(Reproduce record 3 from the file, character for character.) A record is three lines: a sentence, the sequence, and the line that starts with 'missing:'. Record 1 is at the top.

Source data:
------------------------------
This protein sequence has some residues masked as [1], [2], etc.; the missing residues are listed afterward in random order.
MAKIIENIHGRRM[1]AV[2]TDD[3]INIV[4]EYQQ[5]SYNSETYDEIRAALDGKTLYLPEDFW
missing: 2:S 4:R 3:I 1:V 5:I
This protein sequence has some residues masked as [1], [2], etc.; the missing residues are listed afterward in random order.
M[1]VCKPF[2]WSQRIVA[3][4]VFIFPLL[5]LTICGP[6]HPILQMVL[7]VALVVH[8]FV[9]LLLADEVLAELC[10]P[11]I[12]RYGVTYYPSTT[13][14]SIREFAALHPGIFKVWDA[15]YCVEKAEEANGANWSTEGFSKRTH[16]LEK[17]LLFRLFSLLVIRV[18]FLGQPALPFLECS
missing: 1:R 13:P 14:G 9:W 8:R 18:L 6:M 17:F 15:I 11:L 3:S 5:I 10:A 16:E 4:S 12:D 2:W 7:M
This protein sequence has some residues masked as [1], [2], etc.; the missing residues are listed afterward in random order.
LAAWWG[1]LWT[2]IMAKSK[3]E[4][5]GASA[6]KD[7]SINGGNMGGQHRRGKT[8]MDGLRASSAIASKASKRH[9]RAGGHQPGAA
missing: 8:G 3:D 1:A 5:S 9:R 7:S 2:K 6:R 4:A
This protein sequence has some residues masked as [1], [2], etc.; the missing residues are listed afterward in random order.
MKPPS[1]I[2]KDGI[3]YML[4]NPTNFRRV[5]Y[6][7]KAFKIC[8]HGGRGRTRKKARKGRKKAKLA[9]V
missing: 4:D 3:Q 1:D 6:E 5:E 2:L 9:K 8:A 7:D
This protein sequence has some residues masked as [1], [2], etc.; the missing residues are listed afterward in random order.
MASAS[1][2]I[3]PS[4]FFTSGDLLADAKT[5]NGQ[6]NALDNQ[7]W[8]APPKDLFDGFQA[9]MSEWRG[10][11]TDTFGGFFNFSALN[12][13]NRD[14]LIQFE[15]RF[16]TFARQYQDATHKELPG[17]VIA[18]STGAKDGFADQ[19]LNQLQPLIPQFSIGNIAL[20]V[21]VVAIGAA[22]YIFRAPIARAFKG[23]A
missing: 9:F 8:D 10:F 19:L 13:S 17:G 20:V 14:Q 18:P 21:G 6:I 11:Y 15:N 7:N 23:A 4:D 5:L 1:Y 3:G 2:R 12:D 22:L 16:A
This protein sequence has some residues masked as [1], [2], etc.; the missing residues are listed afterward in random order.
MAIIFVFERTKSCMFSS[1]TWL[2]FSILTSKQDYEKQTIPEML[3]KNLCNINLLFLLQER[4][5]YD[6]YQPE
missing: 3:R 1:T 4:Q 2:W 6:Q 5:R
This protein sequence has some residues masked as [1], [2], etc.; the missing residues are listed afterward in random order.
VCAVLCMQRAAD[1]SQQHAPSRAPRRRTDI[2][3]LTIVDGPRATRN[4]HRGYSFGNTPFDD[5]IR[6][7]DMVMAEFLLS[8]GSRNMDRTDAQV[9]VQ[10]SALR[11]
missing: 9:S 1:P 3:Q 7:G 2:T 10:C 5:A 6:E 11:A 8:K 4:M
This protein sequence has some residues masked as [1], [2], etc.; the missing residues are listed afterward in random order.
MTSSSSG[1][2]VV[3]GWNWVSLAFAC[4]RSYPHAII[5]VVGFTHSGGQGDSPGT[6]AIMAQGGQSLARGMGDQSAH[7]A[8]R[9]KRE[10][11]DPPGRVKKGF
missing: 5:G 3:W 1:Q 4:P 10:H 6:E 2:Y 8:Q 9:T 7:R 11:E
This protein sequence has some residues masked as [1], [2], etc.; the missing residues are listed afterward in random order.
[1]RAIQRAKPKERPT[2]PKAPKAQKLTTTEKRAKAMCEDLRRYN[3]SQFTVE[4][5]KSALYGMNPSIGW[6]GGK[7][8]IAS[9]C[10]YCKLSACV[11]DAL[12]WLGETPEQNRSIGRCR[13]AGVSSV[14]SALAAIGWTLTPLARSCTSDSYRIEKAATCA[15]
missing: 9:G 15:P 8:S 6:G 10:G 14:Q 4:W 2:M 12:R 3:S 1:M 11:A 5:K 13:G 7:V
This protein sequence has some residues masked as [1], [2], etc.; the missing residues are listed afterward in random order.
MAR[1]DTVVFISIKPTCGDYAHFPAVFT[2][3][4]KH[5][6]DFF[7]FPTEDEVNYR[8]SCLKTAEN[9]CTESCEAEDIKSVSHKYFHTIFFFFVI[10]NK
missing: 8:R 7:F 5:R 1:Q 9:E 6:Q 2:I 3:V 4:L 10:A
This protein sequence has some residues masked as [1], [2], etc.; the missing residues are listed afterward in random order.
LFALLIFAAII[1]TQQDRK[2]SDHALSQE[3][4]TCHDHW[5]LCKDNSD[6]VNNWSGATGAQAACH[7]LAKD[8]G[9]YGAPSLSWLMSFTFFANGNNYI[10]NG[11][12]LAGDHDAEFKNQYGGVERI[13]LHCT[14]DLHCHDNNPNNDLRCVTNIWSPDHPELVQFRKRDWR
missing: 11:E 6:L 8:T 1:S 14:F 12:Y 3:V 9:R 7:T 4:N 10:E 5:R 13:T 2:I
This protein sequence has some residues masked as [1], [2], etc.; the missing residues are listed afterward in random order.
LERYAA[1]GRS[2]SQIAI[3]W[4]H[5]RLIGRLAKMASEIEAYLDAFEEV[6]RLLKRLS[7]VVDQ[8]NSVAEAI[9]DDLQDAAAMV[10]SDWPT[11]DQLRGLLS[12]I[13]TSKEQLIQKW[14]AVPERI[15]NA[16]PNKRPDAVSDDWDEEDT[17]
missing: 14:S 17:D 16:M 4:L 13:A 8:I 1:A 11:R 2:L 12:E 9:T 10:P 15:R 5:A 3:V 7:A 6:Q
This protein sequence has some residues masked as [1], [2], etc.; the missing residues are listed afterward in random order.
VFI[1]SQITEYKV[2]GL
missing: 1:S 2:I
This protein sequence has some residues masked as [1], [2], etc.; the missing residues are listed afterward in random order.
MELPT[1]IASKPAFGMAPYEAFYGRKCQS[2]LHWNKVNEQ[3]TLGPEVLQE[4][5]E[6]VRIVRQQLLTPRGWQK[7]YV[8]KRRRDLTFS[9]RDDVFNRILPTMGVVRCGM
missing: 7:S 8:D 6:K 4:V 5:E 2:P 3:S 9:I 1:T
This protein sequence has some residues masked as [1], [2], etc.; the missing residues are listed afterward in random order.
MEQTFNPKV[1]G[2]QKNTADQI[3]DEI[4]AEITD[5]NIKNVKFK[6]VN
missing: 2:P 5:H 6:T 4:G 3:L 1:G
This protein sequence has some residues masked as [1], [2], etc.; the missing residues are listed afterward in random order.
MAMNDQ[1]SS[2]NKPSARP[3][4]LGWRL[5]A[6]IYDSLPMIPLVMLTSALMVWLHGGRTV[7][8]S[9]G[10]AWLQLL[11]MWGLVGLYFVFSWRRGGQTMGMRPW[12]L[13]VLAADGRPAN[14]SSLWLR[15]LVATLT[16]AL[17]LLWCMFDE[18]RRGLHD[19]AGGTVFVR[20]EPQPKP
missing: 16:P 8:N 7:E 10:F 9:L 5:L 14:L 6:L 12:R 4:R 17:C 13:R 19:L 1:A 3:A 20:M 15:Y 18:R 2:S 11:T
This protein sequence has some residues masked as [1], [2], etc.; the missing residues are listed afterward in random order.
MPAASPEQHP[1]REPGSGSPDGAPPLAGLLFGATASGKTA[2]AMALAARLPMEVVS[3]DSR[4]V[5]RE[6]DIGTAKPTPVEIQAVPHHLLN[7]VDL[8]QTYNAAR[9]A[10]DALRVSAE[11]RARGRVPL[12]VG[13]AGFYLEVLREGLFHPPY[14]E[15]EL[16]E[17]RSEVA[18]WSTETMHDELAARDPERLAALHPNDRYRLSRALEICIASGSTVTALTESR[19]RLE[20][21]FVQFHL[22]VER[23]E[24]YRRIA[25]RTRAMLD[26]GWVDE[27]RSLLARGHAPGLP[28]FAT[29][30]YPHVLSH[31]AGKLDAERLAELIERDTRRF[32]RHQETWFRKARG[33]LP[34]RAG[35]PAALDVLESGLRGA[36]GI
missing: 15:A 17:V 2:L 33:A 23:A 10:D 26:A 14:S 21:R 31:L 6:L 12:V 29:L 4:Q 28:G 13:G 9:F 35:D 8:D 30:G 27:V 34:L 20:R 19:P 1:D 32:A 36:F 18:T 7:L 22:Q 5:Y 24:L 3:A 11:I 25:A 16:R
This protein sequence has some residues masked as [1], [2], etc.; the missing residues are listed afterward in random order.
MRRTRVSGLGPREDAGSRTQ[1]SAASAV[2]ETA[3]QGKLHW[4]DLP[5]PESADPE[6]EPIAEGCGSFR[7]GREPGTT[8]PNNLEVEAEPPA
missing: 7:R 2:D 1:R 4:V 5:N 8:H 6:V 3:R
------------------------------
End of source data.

This protein sequence has some residues masked as [1], [2], etc.; the missing residues are listed afterward in random order.
LAAWWG[1]LWT[2]IMAKSK[3]E[4][5]GASA[6]KD[7]SINGGNMGGQHRRGKT[8]MDGLRASSAIASKASKRH[9]RAGGHQPGAA
missing: 8:G 3:D 1:A 5:S 9:R 7:S 2:K 6:R 4:A